A number of employers including Asos, IBM, Lidl and Facebook are completely ‘invisible’ when it comes to publicising their support for working parents, according to new research.
The Parental Fog Index: Why employers must shout about their support for working parents, ranks the websites of the Times Top 100 Graduate Employers based on how much information they share that could benefit working parents.
Employers urged to publicise parental leave policies
It was compiled by the Executive Coaching Consultancy, which supports working parents.
The company ranked employers’ sites on a scale between ‘Beacon’ and ‘Invisible’.
The company looked for examples of visible support such as evidence of awards for being a family-friendly employer, published parental leave policies including pay and duration, flexible working policies and case studies, videos or podcasts of role models showing career progress.
The four employers with Beacon status are Accenture, the Civil Service, PWC and EY. Thirty-one employers’ status was described as ‘Invisible’, 15 ‘Foggy’, 36 ‘Visible’ and 14 ‘Fully Visible’.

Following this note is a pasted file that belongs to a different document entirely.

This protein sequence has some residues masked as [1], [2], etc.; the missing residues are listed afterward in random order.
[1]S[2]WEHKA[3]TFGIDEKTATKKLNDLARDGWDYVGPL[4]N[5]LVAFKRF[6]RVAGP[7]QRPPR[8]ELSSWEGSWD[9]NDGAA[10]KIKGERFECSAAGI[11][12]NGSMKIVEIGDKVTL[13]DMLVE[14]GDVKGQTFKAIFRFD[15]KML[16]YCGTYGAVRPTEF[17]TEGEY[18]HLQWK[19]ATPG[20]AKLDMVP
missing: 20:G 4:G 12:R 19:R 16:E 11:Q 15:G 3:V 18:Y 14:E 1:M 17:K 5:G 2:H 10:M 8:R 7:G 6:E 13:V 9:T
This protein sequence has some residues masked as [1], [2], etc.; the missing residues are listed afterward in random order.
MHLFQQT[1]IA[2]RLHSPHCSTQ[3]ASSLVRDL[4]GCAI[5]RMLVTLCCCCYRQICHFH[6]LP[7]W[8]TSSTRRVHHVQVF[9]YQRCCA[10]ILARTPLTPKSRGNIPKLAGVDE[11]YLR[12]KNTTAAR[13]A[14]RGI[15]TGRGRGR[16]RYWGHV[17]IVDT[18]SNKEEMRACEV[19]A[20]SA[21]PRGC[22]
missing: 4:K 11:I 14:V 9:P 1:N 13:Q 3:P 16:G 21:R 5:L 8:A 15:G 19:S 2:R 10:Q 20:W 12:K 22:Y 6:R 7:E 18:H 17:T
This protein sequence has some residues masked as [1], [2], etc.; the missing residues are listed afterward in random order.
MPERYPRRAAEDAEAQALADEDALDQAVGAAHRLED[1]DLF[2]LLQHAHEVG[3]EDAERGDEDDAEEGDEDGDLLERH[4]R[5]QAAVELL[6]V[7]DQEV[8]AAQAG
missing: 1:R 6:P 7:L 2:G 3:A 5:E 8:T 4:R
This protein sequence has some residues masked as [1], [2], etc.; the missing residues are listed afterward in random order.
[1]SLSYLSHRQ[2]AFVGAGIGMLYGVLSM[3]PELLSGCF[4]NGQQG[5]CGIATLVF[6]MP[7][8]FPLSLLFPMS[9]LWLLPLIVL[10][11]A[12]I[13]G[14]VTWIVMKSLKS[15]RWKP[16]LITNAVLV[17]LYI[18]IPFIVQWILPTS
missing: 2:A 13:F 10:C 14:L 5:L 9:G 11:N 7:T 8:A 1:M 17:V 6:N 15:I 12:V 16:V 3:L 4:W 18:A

Only 18 employers in the 100 would comply with Jo Swinson’s proposed Parental Leave and Pay Arrangements Bill, which was tabled in June 2018.
The proposed Bill would require organisations with 250 or more staff to publish parental leave policies so that prospective employees could compare what different employers offer.
Thirty-six of the 100 employers scrutinised by the Executive Coaching Consultancy had published general statements without specific details. Almost half (46) did not publish any parental policies and 31 made no reference to supporting working parents.
Given that low take-up of shared parental leave has in part been blamed on lack of publicity, it was concerning that over half of the websites surveyed did not include any reference to shared parental leave, said the Executive Coaching Consultancy.
However, 29 were happy to display awards they had won for being family-friendly, despite only a few explaining why they won the award or highlighting any initiatives.
Numerous employers that needed to attract more women – in areas such as STEM, engineering and construction – mainly ranked Invisible or Foggy, according to the research.
Geraldine Gallacher, managing director of the Executive Coaching Consultancy and author of the report, said it wasn’t realistic to expect applicants to ask for this information at interview stage, as “many fear doing so will raise doubts in the interviewer’s mind about their career ambitions”.
“We know that when parents, both men and women, operate in a vacuum of information they tend to find their own solutions,” she added. “They turn down promotions, choose sideways moves or change employer in order to get the flexibility they need to manage work and home responsibilities and that’s a problem for employers serious about managing talent and closing the gender pay gap.”
The launch of the index comes only a few days after a LinkedIn survey found that most workers felt their employers were not open enough about flexible working policies.